A fascinatingly restrained if somewhat flawed study in masculinity, Andrés Clariond’s Close Quarters (Territorio) is an often engrossing slow-burn thriller set in middle-class Mexico. A manager at a local furniture factory, Manuel (Jose Pescina) struggles to give his wife Lupe (Pualina Gaitan) what she wants more than anything in the world: a child. After keeping track of Lupe’s ovulation cycle seems to fail them, they enlist the help of a fertility doctor and receive deviating results. Manuel’s sperm count is zero. A Hail Mary is offered for 40,000 pesos (roughly $2,100 U.S. dollars, for context) and Manuel becomes interested in quick money, from selling his car to other more nefarious activities. 

Through work he meets Ruben (Jorge Jimenez), a subordinate who dreams of crossing over into the United States and naively asks his boss about the possibility of a company loan. Manuel then invites him over for dinner where Lupe–who initially has second thoughts based on his class, education, and occupation–grills Ruben about his medical history eventually giving into the idea he may be an ideal donor. The men then go out for a beer and eventually seal the deal over one drunken night where irreversible damage is done.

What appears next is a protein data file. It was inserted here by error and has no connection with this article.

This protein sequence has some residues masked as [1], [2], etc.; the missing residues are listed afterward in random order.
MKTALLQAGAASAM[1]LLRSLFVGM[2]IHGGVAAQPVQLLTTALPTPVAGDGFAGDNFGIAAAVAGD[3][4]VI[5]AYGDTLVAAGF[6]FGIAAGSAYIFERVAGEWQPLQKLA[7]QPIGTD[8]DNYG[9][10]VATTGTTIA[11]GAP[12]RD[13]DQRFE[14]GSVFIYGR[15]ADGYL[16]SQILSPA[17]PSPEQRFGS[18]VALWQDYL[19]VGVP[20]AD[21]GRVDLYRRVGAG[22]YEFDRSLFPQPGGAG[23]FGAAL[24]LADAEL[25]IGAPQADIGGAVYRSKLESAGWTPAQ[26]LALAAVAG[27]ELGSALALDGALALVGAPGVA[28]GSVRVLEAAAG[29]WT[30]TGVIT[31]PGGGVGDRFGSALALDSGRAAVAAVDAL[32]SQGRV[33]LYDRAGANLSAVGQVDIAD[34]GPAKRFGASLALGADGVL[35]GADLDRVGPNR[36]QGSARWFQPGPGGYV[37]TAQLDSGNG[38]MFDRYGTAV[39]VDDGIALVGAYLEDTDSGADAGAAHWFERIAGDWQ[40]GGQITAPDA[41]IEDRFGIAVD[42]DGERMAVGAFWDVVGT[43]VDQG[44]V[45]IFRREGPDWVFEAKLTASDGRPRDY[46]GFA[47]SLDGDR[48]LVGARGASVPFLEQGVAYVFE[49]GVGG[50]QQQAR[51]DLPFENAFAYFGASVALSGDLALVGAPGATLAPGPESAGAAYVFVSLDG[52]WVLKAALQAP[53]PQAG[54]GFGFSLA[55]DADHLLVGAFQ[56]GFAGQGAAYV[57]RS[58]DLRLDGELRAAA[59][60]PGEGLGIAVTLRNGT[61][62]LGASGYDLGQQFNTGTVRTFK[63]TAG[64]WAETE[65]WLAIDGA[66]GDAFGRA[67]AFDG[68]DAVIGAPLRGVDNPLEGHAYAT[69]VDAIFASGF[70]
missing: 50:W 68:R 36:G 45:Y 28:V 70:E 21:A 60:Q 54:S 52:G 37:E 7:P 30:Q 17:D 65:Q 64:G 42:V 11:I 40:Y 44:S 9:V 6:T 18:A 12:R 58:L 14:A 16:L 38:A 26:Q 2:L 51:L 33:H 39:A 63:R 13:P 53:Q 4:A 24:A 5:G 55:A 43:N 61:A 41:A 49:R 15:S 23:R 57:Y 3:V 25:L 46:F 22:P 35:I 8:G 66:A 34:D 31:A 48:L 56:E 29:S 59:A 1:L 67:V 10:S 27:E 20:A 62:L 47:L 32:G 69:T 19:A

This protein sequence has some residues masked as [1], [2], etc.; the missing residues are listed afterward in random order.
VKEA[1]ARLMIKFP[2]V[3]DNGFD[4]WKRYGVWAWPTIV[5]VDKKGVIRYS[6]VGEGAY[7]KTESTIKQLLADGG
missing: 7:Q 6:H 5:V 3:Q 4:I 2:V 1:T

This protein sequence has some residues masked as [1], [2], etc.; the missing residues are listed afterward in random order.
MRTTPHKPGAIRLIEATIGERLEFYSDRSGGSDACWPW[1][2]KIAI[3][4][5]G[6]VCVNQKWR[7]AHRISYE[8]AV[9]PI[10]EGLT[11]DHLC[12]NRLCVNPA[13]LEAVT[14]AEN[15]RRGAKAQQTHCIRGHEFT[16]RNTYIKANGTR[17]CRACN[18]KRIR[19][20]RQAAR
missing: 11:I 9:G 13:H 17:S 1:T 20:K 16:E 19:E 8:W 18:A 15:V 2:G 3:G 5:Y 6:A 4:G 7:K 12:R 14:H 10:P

Close Quarters grows into a riveting thriller as Lupe carries forth with both the pregnancy and a relationship with Ruben as Manuel becomes a stranger in his own home. Writer-director Andrés Clariond edges in many instances towards the line as the two men square off in various disturbing instances as they compete for Lupe’s affection at home and on the tennis court. An observant drama, the director is content to watch and walk in Manuel’s shoes as he attempts to destroy the monster within.

Like Lila Aviles’ knockout drama The Chambermaid, Close Quarters offers a commentary on identity and labor in a country that maintains an extreme economic class structure. Hiring someone to do the work, however, proves to be more complicated than Manuel and perhaps Lupe anticipated as she becomes attached to Ruben, a self-made working-class man who also can both charming and menacing.

If anything, the commentary is far from subtle as Manuel walks silently alone through the streets, passing by young families in a bouncy castle immediately after a particularly shocking moment. Close Quarters offers gut punch after gut punch as we empathize with Manuel. He begins to question his own sexuality and feelings he may have to repress to earn his place in Mexico’s middle class. It is a fitting decision to largely restrict the film’s perspective to that of Manuel, though the closing moments hit a false note.

Like the evil twin of Good Newwz–the recent Bollywood film about a mix-up in a sperm clinic that also provided a commentary on masculinity and identity, albeit it in a cartoonish way–this Slamdance premiere is a more affecting picture with a more restrained hand.

Close Quarters premiered at Slamdance Film Festival.

Grade: B-

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